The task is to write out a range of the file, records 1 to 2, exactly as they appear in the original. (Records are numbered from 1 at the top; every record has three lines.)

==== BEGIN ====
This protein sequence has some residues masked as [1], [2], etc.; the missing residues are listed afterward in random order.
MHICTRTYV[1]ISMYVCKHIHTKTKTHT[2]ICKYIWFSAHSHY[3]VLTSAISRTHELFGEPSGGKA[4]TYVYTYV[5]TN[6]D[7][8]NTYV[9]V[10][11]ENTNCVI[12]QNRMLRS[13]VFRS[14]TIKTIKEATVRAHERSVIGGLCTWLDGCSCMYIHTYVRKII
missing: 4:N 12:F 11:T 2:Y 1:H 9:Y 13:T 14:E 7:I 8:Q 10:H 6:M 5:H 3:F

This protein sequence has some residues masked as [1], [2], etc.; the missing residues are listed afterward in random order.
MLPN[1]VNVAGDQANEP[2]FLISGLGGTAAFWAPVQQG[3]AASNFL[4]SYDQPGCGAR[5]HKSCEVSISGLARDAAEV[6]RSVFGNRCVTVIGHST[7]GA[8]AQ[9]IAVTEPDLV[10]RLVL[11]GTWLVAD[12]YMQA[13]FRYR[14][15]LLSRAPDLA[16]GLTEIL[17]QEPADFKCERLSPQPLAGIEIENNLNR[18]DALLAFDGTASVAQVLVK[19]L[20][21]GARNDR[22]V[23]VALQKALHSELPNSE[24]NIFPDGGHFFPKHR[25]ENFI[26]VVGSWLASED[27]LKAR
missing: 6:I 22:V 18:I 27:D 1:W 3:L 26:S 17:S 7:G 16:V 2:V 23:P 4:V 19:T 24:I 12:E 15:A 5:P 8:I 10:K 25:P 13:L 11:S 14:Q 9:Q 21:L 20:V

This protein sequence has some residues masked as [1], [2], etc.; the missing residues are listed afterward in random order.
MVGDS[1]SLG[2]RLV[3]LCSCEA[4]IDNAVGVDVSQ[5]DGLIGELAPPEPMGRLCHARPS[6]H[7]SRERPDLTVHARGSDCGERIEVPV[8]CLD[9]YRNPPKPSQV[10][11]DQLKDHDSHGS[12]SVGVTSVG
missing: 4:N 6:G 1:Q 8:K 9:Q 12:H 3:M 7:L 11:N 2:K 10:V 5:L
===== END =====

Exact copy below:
This protein sequence has some residues masked as [1], [2], etc.; the missing residues are listed afterward in random order.
MHICTRTYV[1]ISMYVCKHIHTKTKTHT[2]ICKYIWFSAHSHY[3]VLTSAISRTHELFGEPSGGKA[4]TYVYTYV[5]TN[6]D[7][8]NTYV[9]V[10][11]ENTNCVI[12]QNRMLRS[13]VFRS[14]TIKTIKEATVRAHERSVIGGLCTWLDGCSCMYIHTYVRKII
missing: 4:N 12:F 11:T 2:Y 1:H 9:Y 13:T 14:E 7:I 8:Q 10:H 6:M 5:H 3:F

This protein sequence has some residues masked as [1], [2], etc.; the missing residues are listed afterward in random order.
MLPN[1]VNVAGDQANEP[2]FLISGLGGTAAFWAPVQQG[3]AASNFL[4]SYDQPGCGAR[5]HKSCEVSISGLARDAAEV[6]RSVFGNRCVTVIGHST[7]GA[8]AQ[9]IAVTEPDLV[10]RLVL[11]GTWLVAD[12]YMQA[13]FRYR[14][15]LLSRAPDLA[16]GLTEIL[17]QEPADFKCERLSPQPLAGIEIENNLNR[18]DALLAFDGTASVAQVLVK[19]L[20][21]GARNDR[22]V[23]VALQKALHSELPNSE[24]NIFPDGGHFFPKHR[25]ENFI[26]VVGSWLASED[27]LKAR
missing: 6:I 22:V 18:I 27:D 1:W 3:L 26:S 17:S 7:G 16:V 2:V 23:P 4:V 19:T 24:I 12:E 15:A 5:P 8:I 10:K 25:P 13:L 11:S 14:Q 9:Q 21:L 20:V